North Sea Message In A Bottle That Washed Up In 2015 Confirmed As World’s Oldest

A message-in-a-bottle that washed up on a North Sea beach in 2015 has officially been confirmed as the world’s oldest such message, and the lucky woman who found it will be getting a hefty reward of about seven cents for her discovery.

As MSN reports, retired German postal worker Marianne Winkler was checking out the beaches in the Frisian Islands, a North Sea archipelago about 300 miles from the U.K.

North Sea Message In a Bottle

She stumbled upon the glass bottle, sealed with a message inside, and inspected her find.

As the Guradian explains, Mrs. Winkler and her husband tried to extract the message from the bottle but didn’t want to break it even though the instructions clearly said, “Break the Bottle.” Eventually, they were able to extract the bottle’s contents: a postcard written in English, German, and Dutch.

As it turns out, the message in a bottle was part of a century-old scientific experiment.

Specifically, one Mister George Parker Bidder released the bottle, and 999 or so others, on November 30, 1906, according to the Guardian. Bidder, a marine biologist, released the bottles into the sea in batches, complete with postcards inside, and asked their finders to return them, along with some identifying information, to the Marine Biological Association.

As Guy Baker, from the Marine Biological Association, explains, “The postcard asked the finder to fill out information about where the bottle was found, if it was trawled up, what the boat’s name was, and asked once the postcard was completed for it to be returned to a George Parker Bidder in Plymouth for a reward of one shilling.”

For what it’s worth, Mrs. Winkler returned the postcard and, for her efforts, was given the promised one-shilling reward. For those not familiar, a shilling is one twentieth of a British pound — that is, £.05 or about $.07.

“Our receptionist was somewhat confused.”

And since the Royal Mint doesn’t produce shillings anymore, the Marine Biological Association had to get a little creative in fulfilling the promised reward.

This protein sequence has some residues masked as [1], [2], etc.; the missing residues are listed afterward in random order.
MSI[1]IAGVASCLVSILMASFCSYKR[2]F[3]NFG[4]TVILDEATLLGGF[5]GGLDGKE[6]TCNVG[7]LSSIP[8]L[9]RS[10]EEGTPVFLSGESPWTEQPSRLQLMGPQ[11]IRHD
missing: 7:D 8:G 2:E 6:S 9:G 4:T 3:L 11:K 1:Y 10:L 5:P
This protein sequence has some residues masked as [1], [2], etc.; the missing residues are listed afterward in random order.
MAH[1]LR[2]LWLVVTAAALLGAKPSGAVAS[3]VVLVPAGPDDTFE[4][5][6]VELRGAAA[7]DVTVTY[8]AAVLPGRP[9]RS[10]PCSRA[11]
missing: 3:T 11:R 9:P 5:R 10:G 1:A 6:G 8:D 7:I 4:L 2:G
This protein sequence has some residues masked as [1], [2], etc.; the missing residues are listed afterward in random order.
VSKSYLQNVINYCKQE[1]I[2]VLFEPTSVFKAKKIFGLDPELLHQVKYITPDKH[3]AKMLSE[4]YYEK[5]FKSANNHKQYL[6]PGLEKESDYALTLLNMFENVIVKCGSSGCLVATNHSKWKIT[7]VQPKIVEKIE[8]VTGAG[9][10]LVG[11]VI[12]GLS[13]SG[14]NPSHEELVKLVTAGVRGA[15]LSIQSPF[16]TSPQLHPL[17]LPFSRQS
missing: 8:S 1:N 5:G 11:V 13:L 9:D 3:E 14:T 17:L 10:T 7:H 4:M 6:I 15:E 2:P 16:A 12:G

“We found an old shilling, I think we got it on eBay. We sent it to her with a letter saying thank you.”

Of the thousand bottles that Bidder released, several hundred were picked up within a few months by North Sea fisherman – that promised reward of one shilling would have been most welcome at the time – and the rest were presumed lost at sea forever.

Mr. Bidder’s research via the bottles helped prove that the North Sea’s currents flow from east to west. Bidder, who was the president of the Marine Biological Association from 1939-1945, died in 1954 at age 91.

Besides receiving an honorary, worthless coin for finding the message in a bottle, Mrs. Winkler now holds the honor of having officially found the longest-lasting message in a bottle, as confirmed by the Guinness World Records. At 108 years, four months, and 18 days, the North Sea message shatters the previous record-holder, which was found in Shetland (a group of islands off the coast of Scotland) in 2013. That bottle had been lost at sea for 99 years and 43 days.

This isn’t the first someone found a message in a bottle and it made the news. As previously reported by the Inquisitr, just last month, a Spanish schoolgirl found a message in a beer bottle on a Spanish beach. The letter inside had been written by an English-speaking woman after her friend died, and the bottle had traveled across the Atlantic Ocean all the way to Spain.

Have you ever found a message in a bottle?

[Image via Pixabay/Alexas_Fotos]